Two-thirds (66%) of residents say they are aware that we have mobility pricing already in Metro Vancouver such as fuel taxes and transit fares.
- Awareness is higher among North Shore residents (74%), men (74% vs. 59% of women) and older residents (73% vs. 60% of younger).
Only four-in-ten residents (40%) think our current system is fair for paying for our road and transit system through fuel taxes, hydro fees, transit fares, parking taxes, and property taxes. A similar proportion (36%) says it is unfair and one-quarter are undecided (24%).
- Perceived fairness is higher among Vancouver residents (46% say fair) and younger residents (45% say fair).
Six-in-ten residents (60%) say they would like to know and be able to track how much they are spending in total, to move around Metro Vancouver. One-quarter (23%) say they would not like to track their spending and 16% are undecided.
- The desire to track spending is higher among men (65%) and the 35 to 54 years age group (65%). It is lower among older residents (54%).
Almost half of residents (46%) say they would change the way they move around Metro Vancouver if we had a mobility pricing system where we pay directly for road use. Three-in-ten (29%) say they wouldn't make changes such as taking different routes, or using transit instead of driving, while one-quarter (25%) are undecided.
- Younger residents (53% would change vs. 40% of older residents) and men (51% would change vs. 43% of women) are the most likely to say they would make changes to the way they move around the region.
About six-in-ten residents (62%) say they believe it is worthwhile to study ways to make transportation pricing in this region more efficient and fair so that all users pay according to how they use the transportation system. Two-in-ten (20%) say this study is not worthwhile and 18% are undecided.
- Interest in studying ways to make pricing more efficient/fair is highest among Burnaby/New Westminster residents (73% worthwhile).
Personal Importance of Commission Objectives
Metro Vancouver residents rate all three of the Commission's objectives as important ('very' or 'somewhat'). Nearly nine-in-ten (86%) say it is important to them to 'relieve congestion on roads and bridges across the region, so people and goods can keep moving and business can thrive and be competitive.' Eight-in-ten say it is important to 'promote fairness to address concerns around tolling and to support accessibility and choice in transportation for Metro Vancouver residents' (80%) and to 'support investment to improve the current transportation system in Metro Vancouver for all users' (78%).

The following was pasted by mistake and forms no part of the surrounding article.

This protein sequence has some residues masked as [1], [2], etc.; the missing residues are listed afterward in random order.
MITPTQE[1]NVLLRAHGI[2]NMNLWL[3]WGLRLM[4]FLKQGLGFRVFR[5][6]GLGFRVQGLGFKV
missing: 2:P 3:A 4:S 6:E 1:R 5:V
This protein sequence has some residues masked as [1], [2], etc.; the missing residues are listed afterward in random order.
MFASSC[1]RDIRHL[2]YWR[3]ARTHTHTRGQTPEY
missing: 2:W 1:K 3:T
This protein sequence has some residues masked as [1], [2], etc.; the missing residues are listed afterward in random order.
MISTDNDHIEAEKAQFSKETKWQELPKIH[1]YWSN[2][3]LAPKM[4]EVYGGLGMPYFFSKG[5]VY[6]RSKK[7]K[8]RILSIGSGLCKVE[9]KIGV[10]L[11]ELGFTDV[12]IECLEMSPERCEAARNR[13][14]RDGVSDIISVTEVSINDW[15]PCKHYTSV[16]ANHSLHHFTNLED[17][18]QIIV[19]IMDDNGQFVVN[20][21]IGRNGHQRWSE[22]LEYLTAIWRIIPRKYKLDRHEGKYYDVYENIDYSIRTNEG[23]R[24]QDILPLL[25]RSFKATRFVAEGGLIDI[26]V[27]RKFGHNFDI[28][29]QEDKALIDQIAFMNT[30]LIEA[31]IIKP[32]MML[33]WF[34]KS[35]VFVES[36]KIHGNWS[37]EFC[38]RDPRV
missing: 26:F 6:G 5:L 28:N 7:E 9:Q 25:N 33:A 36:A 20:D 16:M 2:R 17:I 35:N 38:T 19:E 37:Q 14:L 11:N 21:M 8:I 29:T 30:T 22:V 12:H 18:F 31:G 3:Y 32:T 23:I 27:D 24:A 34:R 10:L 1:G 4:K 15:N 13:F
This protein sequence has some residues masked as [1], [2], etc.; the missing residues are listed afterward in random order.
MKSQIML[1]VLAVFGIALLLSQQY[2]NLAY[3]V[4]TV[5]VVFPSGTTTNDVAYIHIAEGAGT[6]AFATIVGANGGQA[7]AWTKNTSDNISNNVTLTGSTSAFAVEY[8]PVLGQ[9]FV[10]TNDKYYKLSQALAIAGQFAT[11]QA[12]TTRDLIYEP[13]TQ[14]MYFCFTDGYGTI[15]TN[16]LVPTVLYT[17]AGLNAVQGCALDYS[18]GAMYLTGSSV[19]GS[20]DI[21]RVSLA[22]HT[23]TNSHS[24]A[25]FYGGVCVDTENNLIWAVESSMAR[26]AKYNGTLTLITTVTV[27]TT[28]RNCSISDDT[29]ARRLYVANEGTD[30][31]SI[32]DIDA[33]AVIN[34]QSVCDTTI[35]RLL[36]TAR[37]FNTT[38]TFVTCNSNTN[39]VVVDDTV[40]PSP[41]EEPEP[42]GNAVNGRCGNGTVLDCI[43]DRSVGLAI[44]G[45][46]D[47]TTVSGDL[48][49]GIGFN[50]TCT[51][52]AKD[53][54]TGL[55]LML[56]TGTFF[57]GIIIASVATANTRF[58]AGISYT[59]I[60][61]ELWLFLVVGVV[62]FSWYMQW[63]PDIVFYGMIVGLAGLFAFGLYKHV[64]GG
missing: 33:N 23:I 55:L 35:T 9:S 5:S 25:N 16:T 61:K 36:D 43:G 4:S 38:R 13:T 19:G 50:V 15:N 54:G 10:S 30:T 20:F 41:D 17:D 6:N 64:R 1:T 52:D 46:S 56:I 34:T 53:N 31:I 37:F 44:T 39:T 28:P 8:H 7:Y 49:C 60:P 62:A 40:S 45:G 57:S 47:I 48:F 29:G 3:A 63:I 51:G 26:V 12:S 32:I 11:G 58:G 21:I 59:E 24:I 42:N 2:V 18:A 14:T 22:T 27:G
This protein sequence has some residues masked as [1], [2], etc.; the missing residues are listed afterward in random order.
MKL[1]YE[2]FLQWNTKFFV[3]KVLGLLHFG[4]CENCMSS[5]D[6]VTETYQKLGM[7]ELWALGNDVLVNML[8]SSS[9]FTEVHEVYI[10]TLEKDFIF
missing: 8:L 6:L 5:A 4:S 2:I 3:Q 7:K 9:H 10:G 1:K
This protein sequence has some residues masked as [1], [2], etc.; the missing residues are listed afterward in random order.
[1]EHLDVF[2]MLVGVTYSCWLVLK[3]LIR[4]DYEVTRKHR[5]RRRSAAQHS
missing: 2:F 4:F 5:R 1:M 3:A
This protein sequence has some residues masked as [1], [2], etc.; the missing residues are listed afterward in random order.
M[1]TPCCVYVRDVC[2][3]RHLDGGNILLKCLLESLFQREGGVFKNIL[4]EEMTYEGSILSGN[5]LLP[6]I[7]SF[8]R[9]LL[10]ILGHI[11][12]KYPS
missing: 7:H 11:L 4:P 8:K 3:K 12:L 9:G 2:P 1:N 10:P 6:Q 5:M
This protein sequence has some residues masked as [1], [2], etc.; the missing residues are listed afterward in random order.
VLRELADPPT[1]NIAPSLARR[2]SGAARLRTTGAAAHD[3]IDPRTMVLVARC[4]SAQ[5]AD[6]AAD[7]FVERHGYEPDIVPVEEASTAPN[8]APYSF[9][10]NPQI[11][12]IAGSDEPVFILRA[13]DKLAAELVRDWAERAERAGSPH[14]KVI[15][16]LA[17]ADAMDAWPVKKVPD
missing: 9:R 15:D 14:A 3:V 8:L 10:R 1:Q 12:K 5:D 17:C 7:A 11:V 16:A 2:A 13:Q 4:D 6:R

Most Important Commission Objective
Asked to select a single most important objective, Metro Vancouver residents are most likely to select relieving congestion (44%). Promoting fairness is the second choice (29%) followed in third by supporting investment (17%). One-in-ten (9%) are undecided.
- North Shore residents (55%), men (49%) and younger residents (49%) are the most likely to select relieving congestion as their most important objective. Northeast residents (35%) are the most likely to choose promoting fairness.
About the Study
These are some of the findings of an Ipsos poll conducted online between September 12 and 19, 2017 on behalf of the Mobility Pricing Independent Commission. For this survey, a sample of 1,002 adult (18+) Metro Vancouver residents was interviewed. Weighting was then employed to balance demographics to ensure that the sample's composition reflects that of the adult population according to Census data (age, gender and region) and to provide results intended to approximate the sample universe. The precision of Ipsos online polls is measured using a credibility interval. In this case, the poll is accurate to within ±3.5 percentage points, 19 times out of 20. The credibility interval will be wider among subsets of the population. All sample surveys and polls may be subject to other sources of error, including, but not limited to coverage error, and measurement error.
For more information on this news release, please contact:
Senior Vice President, Canada
Ipsos Public Affairs
+1 778 373-5130
About Ipsos Public Affairs
Ipsos Public Affairs is a non-partisan, objective, survey-based research practice made up of seasoned professionals. We conduct strategic research initiatives for a diverse number of Canadian American and international organizations, based not only on public opinion research, but elite stakeholder, corporate, and media opinion research.